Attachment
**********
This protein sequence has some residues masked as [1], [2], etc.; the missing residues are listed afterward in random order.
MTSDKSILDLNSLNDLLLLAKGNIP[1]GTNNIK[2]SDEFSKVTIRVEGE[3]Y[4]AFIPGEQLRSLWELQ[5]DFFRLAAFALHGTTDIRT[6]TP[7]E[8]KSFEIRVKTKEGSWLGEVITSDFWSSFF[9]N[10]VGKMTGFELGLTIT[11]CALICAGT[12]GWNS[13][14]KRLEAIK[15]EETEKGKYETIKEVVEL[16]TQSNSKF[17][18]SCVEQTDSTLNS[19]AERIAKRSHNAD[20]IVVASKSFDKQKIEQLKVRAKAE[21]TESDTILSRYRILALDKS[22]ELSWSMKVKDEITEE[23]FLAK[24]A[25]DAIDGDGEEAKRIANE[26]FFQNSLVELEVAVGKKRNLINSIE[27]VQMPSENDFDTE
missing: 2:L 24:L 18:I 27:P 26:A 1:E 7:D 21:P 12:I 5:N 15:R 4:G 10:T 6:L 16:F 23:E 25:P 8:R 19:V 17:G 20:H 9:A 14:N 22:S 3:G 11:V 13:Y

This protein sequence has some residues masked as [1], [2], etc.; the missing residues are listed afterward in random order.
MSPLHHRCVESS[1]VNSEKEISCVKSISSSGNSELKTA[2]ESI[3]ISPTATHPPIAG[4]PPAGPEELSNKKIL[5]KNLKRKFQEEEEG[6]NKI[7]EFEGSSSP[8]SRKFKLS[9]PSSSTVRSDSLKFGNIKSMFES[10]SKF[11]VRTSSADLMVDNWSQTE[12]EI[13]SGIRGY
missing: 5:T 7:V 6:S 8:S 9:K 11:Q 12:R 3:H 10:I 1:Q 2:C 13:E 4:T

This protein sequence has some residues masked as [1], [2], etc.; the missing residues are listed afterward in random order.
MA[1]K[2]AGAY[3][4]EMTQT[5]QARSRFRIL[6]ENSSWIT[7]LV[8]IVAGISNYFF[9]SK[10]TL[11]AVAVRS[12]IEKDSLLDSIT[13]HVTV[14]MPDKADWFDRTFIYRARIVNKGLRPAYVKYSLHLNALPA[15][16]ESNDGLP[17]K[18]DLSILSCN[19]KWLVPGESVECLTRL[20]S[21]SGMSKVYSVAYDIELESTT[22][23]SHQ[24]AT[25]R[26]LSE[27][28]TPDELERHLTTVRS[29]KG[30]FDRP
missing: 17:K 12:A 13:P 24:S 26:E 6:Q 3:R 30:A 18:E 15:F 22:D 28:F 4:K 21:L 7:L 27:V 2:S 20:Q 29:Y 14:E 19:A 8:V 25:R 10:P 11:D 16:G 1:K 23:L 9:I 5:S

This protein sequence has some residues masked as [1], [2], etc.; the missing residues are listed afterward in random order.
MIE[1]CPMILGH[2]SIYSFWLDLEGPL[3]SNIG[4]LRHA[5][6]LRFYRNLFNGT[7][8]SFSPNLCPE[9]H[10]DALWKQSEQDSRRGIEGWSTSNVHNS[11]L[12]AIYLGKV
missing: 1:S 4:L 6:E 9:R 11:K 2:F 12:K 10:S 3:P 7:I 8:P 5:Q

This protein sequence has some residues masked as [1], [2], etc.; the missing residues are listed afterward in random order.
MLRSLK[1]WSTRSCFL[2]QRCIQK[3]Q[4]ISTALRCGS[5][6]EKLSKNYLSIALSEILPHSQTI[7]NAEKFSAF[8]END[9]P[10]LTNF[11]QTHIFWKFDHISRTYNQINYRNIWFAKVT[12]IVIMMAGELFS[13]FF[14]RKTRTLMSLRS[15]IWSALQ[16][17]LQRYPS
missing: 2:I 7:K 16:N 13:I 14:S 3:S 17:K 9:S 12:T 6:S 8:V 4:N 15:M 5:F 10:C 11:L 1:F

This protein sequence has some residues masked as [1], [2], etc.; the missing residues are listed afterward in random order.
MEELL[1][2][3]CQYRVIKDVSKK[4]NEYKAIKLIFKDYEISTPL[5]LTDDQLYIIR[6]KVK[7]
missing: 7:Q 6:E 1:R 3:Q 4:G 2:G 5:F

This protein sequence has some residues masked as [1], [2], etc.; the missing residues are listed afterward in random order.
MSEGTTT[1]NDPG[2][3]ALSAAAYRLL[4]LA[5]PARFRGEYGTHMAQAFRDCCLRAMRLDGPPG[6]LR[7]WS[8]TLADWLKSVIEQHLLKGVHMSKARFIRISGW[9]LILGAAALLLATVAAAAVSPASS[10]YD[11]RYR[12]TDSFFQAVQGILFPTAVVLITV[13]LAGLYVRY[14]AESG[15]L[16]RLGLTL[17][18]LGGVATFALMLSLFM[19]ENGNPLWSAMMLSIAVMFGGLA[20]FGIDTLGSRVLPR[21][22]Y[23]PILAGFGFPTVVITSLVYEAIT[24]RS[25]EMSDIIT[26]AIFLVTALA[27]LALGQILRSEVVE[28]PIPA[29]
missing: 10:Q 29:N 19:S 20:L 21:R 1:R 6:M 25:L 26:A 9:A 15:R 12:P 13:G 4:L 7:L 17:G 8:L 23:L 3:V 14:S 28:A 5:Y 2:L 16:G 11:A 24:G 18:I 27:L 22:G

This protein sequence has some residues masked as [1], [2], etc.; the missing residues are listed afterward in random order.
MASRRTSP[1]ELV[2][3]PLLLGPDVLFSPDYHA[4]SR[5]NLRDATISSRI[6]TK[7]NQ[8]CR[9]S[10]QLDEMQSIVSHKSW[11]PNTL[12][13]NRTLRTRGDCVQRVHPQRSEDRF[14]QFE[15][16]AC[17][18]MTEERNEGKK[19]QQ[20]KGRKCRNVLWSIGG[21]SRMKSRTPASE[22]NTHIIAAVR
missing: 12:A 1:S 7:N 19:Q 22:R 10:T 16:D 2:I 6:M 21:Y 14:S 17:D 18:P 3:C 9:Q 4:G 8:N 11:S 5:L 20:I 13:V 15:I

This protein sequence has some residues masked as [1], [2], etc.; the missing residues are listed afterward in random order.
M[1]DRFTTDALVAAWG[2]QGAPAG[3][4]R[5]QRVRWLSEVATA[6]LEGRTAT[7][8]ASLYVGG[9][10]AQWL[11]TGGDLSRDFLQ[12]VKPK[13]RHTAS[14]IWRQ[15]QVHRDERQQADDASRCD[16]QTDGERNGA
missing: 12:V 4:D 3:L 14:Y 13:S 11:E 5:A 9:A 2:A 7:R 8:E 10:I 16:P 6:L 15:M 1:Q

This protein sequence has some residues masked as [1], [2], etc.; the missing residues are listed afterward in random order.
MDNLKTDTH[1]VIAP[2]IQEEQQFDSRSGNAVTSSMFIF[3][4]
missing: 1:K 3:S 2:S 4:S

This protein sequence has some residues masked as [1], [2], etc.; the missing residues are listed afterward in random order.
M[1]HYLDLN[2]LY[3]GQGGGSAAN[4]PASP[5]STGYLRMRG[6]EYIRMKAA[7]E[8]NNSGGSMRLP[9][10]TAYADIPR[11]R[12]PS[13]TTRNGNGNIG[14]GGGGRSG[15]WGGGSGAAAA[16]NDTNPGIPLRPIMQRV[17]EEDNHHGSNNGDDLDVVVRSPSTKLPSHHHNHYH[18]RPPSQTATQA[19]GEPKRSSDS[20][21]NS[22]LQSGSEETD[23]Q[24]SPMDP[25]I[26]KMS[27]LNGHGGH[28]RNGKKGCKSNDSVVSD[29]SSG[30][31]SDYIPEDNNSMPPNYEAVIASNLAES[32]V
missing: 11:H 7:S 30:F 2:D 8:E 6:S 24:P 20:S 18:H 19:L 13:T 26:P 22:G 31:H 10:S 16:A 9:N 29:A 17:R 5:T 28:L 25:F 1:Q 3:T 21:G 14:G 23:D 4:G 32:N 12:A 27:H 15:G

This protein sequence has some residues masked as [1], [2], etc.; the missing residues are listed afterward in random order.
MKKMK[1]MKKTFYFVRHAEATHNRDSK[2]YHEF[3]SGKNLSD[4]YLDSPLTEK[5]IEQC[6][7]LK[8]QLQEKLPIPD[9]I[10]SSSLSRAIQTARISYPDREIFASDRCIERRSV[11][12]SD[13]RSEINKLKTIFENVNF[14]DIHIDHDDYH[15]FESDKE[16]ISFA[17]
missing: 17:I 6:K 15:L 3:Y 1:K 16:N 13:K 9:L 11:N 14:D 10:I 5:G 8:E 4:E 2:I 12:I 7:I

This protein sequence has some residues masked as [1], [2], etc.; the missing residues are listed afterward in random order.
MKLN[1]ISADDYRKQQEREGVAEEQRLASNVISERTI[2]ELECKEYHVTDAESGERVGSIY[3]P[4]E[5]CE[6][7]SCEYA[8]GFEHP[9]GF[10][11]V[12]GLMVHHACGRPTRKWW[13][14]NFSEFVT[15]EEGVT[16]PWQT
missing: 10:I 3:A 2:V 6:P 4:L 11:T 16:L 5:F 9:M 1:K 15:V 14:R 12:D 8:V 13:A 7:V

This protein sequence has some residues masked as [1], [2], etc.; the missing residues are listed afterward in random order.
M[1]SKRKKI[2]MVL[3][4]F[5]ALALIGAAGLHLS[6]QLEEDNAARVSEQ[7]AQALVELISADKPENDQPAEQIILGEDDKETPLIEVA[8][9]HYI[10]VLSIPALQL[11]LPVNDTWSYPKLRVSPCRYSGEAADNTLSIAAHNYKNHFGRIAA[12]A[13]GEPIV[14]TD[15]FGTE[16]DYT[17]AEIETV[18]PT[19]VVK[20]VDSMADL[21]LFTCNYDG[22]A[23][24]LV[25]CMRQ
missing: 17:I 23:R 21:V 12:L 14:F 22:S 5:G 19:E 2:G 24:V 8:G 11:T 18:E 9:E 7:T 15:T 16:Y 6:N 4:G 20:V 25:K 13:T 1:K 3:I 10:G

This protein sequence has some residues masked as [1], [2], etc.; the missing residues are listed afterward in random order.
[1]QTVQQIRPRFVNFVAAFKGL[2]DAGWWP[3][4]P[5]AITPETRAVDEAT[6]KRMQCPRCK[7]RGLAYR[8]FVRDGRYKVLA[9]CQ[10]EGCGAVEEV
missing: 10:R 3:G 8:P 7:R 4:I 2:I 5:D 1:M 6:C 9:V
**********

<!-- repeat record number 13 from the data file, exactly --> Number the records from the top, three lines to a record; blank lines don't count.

This protein sequence has some residues masked as [1], [2], etc.; the missing residues are listed afterward in random order.
MKLN[1]ISADDYRKQQEREGVAEEQRLASNVISERTI[2]ELECKEYHVTDAESGERVGSIY[3]P[4]E[5]CE[6][7]SCEYA[8]GFEHP[9]GF[10][11]V[12]GLMVHHACGRPTRKWW[13][14]NFSEFVT[15]EEGVT[16]PWQT
missing: 10:I 3:A 2:V 6:P 4:L 11:T 16:L 5:F 9:M 1:K 15:V 14:R 12:D 8:V 13:A 7:V